Use this URL to cite or link to this record in EThOS: https://ethos.bl.uk/OrderDetails.do?uin=uk.bl.ethos.329531
Title: Studies on the acute hepatic porphyrias
Author: Yeung Laiwah, Albert A. C.
ISNI:       0000 0001 3603 9773
Awarding Body: University of Glasgow
Current Institution: University of Glasgow
Date of Award: 1985
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Abstract:
This thesis consists of three sections. The first section is a general description of porphyrins and biochemical control of haem biosynthesis followed by an up-to-date review of the acute hepatic porphyrias and their clinical management, with particular emphasis on acute intermittent porphyria (AIP). The second section addresses itself to the pathogenesis of the neuropathy of AIP. Following a critical review of the histopathological and biochemical work on the subject the results of a study on the cardiovascular autonomic function in AIP are discussed. Objective evidence for parasympathetic and sympathetic dysfunction during an acute attack is provided. Moreover, there is suggestion of parasympathetic involvement both in patients who have fully recovered from the acute episodes and asymptomatic latent cases. These findings support the electrophysiological results of Mustajoki and Seppalainen (1975). Using two different histochemical techniques, cytochrome oxidase activity was found to be markedly depressed in muscle biopsies taken from AIP patients during an acute attack. Since cytochrome oxidase plays a vital role in the terminal oxidative phosphorylation pathway, the possibility of a myopathic component in the muscle weakness, hitherto attributed to the neuropathy, is considered. But more significantly, depression of cytochrome oxidase activity in muscle tissue suggests that this might be the case in nerve cells. Further support for this concept comes from other workers who have shown that the activity of the cytochrome-P450-dependent mixed-function oxidase system is also depressed in porphyric patients. The cytochrome oxidase study is followed by a clinico-pathological discussion on the autopsy findings of a 31-year old AIP patient who died of the disease. Detailed documentation of the patient's clinical course and the purposeful neuropathological autopsy carried out provided us with a rare opportunity to investigate further the relative roles of demyelination and axonal degeneration in the pathogenesis of the disease. It was indeed surprising when independent review of the autopsy material by two experienced neuropathologists failed to reveal any of the characteristic morphological changes previously described. The newly discovered association between early-onset chronic renal disease and AIP is discussed along three main possibilities: analgesic-induced nephropathy, hypertension-related renal disease and cytotoxic effects of porphyrin precursors on the kidneys. Analgesic-induced nephropathy could be satisfactorily excluded. On balance evidence is in favour of hypertension-related renal disease although a local toxic effect by porphyrin precursors cannot be entirely excluded. A strong case can be made for the porphyria-associated hypertension to the neurogenic in type. Many AIP patients with severe abdominal pain fail to respond to large dosages of opiate analgesics. A study was performed to determine whether the porphyric pain was truly resistant to opiates. It was found that if the patient failed to respond to the usual therapeutic dosage of one of three opiates: pethidine, morphine and buprenorphine, increasing the amount of drug administered did not improve the response rate. In 1981, I observed that the pupils of a porphyric patient in a severe attack failed to undergo miosis after parenteral administration of large doses of morphine; yet they retained a normal response to accommodation and light stimulation. The significance of this finding, only recently appreciated, indicate the possibility of either dysfunction or depletion of the mu-opioid receptors in the optic nervous system.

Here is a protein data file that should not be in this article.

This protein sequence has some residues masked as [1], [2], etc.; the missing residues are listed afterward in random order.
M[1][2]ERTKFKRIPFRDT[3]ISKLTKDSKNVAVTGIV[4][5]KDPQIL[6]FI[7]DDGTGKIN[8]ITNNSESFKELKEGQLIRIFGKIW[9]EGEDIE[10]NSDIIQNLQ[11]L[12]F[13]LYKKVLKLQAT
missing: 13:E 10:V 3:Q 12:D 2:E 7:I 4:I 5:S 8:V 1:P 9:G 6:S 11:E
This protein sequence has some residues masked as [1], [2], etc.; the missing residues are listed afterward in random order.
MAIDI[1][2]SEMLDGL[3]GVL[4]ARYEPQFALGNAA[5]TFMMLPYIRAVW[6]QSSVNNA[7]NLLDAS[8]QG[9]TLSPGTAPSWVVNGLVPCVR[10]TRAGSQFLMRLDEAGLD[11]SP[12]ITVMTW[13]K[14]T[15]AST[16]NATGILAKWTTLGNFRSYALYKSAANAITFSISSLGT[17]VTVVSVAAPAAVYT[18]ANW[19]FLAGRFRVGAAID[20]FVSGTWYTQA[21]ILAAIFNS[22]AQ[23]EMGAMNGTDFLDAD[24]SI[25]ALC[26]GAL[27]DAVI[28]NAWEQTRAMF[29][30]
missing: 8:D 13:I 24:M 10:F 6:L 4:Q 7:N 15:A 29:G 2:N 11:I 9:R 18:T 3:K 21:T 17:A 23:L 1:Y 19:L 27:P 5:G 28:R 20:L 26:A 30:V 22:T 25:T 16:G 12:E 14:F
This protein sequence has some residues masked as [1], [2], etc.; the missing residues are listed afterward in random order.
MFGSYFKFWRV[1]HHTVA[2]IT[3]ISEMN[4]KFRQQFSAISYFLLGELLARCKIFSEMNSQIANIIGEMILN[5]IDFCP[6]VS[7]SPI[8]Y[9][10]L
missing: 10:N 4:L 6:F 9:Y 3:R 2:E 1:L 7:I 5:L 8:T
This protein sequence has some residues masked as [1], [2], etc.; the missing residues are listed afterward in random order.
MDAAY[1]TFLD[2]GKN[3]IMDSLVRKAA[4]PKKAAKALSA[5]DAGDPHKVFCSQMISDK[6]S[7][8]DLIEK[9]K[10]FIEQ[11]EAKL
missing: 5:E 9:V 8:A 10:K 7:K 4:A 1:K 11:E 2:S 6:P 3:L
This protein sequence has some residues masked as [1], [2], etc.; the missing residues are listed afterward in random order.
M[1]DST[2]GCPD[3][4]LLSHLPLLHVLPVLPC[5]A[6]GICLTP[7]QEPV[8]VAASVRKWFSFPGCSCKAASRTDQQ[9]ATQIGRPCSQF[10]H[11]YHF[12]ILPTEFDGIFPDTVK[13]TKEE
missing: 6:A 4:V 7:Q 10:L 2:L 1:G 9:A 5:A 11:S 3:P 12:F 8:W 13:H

Supervisor: Not available Sponsor: Not available
Qualification Name: Thesis (M.D.) Qualification Level: Doctoral
EThOS ID: uk.bl.ethos.329531  DOI: Not available
Keywords: Medicine
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